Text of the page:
England (Latin Anglia),
political division of the island of Great Britain, the principal
the United Kingdom of Great Britain and Northern Ireland. England occupies all of the island east
of Wales and south
other divisions of the island
of Great Britain.
Established as an independent monarchy many centuries ago, England in time achieved political
the rest of the island, all the British Isles,
and vast sections of the world, becoming the nucleus of one of the
empires in history. The capital, largest city, and chief port
of England is London, with a
population in 1996 of 7
million. It is also the capital of the United
Kingdom and the site of the headquarters of the Commonwealth of Nations.
England is somewhat triangular in shape, with its apex
mouth of the Tweed
River. The eastern
bounded by the North Sea, extends generally southeast to the North
the northern extremity of the region called the Downs.
The western leg of the triangle extends generally southwest from the
the Tweed along the boundary with Scotland,
the Irish Sea, St. George’s Channel, and the Atlantic Ocean to Land’s
westernmost extremity of England
and of the island. The northern frontier extends from Solway Firth on
along the Cheviot Hills to the mouth of the Tweed
on the east. The base of the triangle fronts the English Channel and
the Strait of Dover. The total area
130,410 sq km (50,350 sq mi), 57 percent of the area of the island.
approximately the size of the state of North
includes the region of the Isles of Scilly, southwest of Land’s End in
Atlantic Ocean; the Isle of Wight, located off the southern coast; and
of Man, located in the Irish Sea.
One of the principal physiographic features
of England, as well
as of the entire island
of Great Britain,
is the deeply indented
coast. Most of the indentations are excellent natural harbors, easily
accessible to deepwater shipping, a factor that has been decisive in
economic development and imperial expansion of England.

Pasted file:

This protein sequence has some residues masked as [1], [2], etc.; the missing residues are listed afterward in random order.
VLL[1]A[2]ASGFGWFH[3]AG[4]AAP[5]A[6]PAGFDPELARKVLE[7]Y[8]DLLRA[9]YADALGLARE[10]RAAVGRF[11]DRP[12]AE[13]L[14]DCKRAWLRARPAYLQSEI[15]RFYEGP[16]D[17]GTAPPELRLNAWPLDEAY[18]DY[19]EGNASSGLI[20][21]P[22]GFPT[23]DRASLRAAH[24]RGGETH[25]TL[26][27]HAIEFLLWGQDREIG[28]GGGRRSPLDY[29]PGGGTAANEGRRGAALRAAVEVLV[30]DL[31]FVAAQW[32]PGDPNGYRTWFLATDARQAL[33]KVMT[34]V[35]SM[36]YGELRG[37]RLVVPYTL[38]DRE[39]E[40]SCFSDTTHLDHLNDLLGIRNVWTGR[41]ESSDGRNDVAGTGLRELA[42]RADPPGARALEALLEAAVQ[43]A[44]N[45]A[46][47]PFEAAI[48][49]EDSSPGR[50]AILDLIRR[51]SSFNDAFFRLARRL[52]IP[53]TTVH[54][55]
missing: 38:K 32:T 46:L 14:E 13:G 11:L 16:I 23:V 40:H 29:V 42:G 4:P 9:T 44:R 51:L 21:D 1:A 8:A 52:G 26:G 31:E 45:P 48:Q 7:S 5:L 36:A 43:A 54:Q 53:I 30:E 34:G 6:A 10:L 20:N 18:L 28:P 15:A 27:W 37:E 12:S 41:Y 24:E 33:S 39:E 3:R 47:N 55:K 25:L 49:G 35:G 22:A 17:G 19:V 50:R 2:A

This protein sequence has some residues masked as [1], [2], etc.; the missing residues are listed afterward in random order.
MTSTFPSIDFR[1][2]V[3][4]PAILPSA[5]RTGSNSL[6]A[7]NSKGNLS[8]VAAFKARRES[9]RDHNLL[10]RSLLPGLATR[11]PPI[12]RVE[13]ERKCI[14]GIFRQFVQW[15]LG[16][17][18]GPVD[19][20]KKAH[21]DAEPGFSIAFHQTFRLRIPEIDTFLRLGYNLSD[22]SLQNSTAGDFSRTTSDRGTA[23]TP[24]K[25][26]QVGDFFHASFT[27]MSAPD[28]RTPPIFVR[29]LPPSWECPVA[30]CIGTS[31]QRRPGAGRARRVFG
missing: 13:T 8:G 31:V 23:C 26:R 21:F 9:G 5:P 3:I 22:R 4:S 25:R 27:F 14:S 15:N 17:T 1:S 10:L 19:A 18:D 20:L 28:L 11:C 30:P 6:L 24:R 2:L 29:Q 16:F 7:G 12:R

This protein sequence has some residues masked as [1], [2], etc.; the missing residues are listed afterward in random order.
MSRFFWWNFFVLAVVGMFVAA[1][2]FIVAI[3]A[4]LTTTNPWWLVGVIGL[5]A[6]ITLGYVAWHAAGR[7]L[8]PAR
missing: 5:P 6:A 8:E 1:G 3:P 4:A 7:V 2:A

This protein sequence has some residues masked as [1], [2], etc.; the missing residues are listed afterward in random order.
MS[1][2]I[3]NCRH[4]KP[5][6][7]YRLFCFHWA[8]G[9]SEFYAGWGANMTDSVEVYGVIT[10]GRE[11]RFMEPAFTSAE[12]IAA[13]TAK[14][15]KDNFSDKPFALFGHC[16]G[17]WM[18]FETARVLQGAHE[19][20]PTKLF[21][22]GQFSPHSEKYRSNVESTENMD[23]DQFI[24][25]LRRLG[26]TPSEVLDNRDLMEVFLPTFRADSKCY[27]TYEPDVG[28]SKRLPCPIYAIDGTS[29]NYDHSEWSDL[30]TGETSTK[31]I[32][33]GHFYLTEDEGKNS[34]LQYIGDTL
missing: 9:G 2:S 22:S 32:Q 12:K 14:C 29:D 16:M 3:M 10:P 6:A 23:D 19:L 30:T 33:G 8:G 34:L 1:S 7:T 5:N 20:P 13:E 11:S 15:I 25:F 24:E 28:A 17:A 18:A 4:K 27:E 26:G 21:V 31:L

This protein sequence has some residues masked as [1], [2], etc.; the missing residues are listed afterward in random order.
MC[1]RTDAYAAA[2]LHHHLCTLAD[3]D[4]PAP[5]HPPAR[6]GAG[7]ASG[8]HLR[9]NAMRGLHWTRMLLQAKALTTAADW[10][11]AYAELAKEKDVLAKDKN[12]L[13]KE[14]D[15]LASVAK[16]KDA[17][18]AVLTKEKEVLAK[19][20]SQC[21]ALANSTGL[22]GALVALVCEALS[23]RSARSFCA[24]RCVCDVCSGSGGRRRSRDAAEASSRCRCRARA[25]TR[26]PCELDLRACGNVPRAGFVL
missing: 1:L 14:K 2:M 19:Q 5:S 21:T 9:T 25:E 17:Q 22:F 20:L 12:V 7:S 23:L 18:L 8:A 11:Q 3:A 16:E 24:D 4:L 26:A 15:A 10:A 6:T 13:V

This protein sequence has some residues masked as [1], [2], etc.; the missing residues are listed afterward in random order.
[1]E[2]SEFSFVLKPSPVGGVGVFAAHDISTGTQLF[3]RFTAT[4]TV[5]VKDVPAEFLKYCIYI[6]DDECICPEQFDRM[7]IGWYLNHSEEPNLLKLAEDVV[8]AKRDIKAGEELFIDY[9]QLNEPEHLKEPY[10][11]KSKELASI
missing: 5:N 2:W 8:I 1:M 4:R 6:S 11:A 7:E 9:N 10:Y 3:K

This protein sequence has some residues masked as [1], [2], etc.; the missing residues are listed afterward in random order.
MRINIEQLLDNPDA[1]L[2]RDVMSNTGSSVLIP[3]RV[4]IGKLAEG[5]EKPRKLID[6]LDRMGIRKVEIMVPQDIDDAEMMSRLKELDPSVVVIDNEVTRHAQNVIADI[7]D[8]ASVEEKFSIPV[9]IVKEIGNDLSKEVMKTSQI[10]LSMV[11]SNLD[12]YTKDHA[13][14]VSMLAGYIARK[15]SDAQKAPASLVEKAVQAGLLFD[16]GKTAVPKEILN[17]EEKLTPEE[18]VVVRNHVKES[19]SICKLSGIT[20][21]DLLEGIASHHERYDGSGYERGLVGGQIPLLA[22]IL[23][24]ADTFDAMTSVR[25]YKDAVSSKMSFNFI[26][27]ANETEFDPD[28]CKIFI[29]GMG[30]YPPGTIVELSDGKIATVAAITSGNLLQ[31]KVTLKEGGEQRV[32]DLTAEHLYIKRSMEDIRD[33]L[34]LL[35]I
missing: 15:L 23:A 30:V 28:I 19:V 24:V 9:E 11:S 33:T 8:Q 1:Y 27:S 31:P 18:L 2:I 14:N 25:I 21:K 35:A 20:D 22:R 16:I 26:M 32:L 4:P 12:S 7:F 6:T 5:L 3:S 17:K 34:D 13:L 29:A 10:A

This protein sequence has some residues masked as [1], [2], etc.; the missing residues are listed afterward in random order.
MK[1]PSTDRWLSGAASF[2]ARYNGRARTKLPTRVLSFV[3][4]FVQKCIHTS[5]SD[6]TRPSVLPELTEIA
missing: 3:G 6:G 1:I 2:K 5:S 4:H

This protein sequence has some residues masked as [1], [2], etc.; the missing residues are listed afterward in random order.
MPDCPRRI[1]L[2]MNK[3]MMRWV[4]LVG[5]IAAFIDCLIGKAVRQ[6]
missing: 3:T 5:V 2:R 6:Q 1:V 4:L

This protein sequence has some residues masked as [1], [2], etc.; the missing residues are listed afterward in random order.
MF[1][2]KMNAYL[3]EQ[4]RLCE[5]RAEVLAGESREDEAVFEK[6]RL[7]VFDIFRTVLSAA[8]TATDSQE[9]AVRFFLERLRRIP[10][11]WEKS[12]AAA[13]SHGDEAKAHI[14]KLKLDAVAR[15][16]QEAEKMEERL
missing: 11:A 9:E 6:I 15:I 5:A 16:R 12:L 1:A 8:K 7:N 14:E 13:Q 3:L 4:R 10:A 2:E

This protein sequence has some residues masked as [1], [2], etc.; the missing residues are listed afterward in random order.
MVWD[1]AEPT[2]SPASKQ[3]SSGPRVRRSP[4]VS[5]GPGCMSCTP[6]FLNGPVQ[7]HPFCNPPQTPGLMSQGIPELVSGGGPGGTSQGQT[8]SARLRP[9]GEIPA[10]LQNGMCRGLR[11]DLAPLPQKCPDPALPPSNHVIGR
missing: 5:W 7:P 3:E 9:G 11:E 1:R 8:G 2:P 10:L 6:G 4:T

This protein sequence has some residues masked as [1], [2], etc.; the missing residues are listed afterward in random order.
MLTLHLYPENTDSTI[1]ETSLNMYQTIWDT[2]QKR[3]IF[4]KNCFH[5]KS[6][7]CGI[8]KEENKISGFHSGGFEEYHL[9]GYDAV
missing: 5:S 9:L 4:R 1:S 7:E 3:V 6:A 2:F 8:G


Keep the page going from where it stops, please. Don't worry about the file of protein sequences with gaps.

By virtue of the high
tides that prevail along the eastern coast, a number of rivers and
estuaries provide this region with safe anchorages. The most important
belong to such ports as Newcastle upon Tyne, on the Tyne River;
on the Tees River; Hull, on the Humber River; Great Yarmouth, on the
the Yare River; and London, on the Thames River. The most important
the southern coast include those of Dover,
Hastings, Eastbourne, Brighton, Portsmouth,
Bournemouth, and Plymouth.
The western coast, considerably more broken than either the eastern or
coast, also has numerous anchorages. Of outstanding commercial
the harbor of Bristol,
at the confluence of Bristol Channel and the Severn River; and Liverpool Harbor,
at the mouth of the Mersey
The terrain of England
is diversified. The
northern and western portions are generally mountainous. The principal
region, the Pennine Chain (or Pennines), forms the backbone of northern
composed of several ranges extending south from the Cheviot Hills to
of the Trent River and numerous spurs
extensions that radiate in all directions. The extreme elevation of the
Chain and the highest summit in England
is Scafell Pike (978 m/3,209 ft above
level). A large portion of the area occupied by the Pennine Chain
Lake District, one of the most picturesque regions in England.
terrain east of Wales and between the southern extremities of the
and Bristol Channel is an extension of the rolling plain that occupies
central and eastern England. Much of the western part of this central
known as the Midlands; it contains an area that is known as the Black Country because of its intensive
development. To the east lies The Fens, a vast drained marsh area. To
of Bristol Channel an elevated plateau slopes upward, culminating in
uplands and moors of Cornwall and Devon. Dartmoor (about 600 m/about 2000 ft above sea
one of the wildest tracts in England,
is situated in this region. Successive ranges of chalk hills, seen from
Channel as white cliffs, project eastward from Devon to the Strait of Dover.
As a result of the relative warmth of the
has a moderate climate, rarely marked by extremes of heat or cold. The
annual temperature ranges between 11° C (52° F) in the south and 9° C
in the northeast. Seasonal temperatures vary between a mean of about
16° C (61°
F) during July, the hottest month of the year, and 4° C (40° F) during
the coldest month. The average January and July temperatures for the
city of London
are 4° C (40° F)